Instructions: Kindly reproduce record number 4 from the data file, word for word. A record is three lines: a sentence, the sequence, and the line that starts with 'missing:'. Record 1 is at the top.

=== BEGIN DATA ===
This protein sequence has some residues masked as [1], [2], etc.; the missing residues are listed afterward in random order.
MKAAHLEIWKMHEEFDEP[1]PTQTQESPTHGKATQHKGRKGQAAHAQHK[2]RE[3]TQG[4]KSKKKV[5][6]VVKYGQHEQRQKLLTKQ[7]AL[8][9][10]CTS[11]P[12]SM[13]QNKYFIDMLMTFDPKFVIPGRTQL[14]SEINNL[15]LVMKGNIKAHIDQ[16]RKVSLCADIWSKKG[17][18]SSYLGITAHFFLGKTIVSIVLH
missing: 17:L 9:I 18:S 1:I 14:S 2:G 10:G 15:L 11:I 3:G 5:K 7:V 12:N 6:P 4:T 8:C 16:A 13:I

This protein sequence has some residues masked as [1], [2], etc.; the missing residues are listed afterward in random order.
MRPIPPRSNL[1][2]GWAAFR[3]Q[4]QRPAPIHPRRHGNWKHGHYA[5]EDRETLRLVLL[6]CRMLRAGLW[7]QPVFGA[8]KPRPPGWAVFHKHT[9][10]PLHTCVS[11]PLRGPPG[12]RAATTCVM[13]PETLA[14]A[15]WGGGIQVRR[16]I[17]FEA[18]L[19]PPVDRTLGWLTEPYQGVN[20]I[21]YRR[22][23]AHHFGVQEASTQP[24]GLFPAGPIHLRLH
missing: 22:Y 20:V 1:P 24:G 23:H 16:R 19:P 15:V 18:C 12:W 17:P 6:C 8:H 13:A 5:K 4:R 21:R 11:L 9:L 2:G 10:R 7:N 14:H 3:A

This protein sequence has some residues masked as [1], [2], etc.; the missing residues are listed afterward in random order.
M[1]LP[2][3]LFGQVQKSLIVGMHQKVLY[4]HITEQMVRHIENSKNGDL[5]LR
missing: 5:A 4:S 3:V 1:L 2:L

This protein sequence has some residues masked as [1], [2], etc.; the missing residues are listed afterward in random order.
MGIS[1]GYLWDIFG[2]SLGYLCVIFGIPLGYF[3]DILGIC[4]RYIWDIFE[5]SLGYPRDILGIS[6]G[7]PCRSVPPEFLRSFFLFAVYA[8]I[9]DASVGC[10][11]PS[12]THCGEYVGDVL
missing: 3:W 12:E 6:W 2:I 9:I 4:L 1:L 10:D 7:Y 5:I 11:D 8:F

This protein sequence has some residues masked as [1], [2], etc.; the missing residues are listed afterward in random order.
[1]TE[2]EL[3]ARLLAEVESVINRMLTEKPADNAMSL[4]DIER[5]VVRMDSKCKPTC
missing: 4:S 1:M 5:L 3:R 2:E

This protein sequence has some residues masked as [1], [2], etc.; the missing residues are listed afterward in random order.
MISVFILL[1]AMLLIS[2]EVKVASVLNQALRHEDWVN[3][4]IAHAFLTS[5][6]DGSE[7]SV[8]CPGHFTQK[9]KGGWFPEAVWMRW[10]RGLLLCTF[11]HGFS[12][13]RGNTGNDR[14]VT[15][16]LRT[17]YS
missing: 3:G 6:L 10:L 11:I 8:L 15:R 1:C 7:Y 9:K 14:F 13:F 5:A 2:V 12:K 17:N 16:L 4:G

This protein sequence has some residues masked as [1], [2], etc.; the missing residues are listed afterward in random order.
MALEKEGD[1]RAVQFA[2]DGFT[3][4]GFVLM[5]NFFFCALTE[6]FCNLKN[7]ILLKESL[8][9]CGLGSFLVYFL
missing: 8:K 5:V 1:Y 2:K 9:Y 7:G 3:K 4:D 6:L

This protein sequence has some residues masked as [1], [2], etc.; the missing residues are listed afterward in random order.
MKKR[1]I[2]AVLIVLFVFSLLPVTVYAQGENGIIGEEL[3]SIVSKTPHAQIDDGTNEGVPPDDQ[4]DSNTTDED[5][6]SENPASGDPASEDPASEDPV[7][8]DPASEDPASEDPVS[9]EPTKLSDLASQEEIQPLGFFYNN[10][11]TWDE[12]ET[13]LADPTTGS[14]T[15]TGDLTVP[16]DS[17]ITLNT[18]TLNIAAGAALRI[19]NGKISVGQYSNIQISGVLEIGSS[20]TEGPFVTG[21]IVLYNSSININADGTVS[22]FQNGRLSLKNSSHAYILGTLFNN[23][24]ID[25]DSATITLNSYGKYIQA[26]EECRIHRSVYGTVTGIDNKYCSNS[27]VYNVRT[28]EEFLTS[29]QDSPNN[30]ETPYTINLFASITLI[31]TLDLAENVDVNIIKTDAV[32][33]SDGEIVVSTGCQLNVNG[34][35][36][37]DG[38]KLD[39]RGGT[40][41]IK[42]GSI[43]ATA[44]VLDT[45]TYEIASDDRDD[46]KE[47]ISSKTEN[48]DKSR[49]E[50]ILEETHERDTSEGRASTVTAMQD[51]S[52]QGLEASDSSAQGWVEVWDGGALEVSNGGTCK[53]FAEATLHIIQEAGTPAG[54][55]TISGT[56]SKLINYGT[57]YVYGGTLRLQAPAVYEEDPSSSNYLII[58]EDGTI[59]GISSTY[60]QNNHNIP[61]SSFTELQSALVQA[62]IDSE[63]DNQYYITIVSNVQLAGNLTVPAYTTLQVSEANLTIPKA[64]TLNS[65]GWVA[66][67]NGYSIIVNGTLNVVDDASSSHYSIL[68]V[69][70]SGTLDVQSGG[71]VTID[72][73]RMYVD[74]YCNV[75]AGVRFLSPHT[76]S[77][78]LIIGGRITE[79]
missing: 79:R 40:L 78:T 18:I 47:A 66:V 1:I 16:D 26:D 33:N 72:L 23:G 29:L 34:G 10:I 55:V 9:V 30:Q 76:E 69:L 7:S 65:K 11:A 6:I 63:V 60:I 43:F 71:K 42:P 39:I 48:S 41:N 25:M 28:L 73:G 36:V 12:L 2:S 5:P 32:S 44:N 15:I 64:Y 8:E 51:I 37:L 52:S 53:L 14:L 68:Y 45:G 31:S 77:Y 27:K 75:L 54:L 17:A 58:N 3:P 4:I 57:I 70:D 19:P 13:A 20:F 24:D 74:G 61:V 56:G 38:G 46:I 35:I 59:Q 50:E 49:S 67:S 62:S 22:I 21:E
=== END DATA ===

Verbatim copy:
This protein sequence has some residues masked as [1], [2], etc.; the missing residues are listed afterward in random order.
MGIS[1]GYLWDIFG[2]SLGYLCVIFGIPLGYF[3]DILGIC[4]RYIWDIFE[5]SLGYPRDILGIS[6]G[7]PCRSVPPEFLRSFFLFAVYA[8]I[9]DASVGC[10][11]PS[12]THCGEYVGDVL
missing: 3:W 12:E 6:W 2:I 9:I 4:L 1:L 10:D 7:Y 5:I 11:D 8:F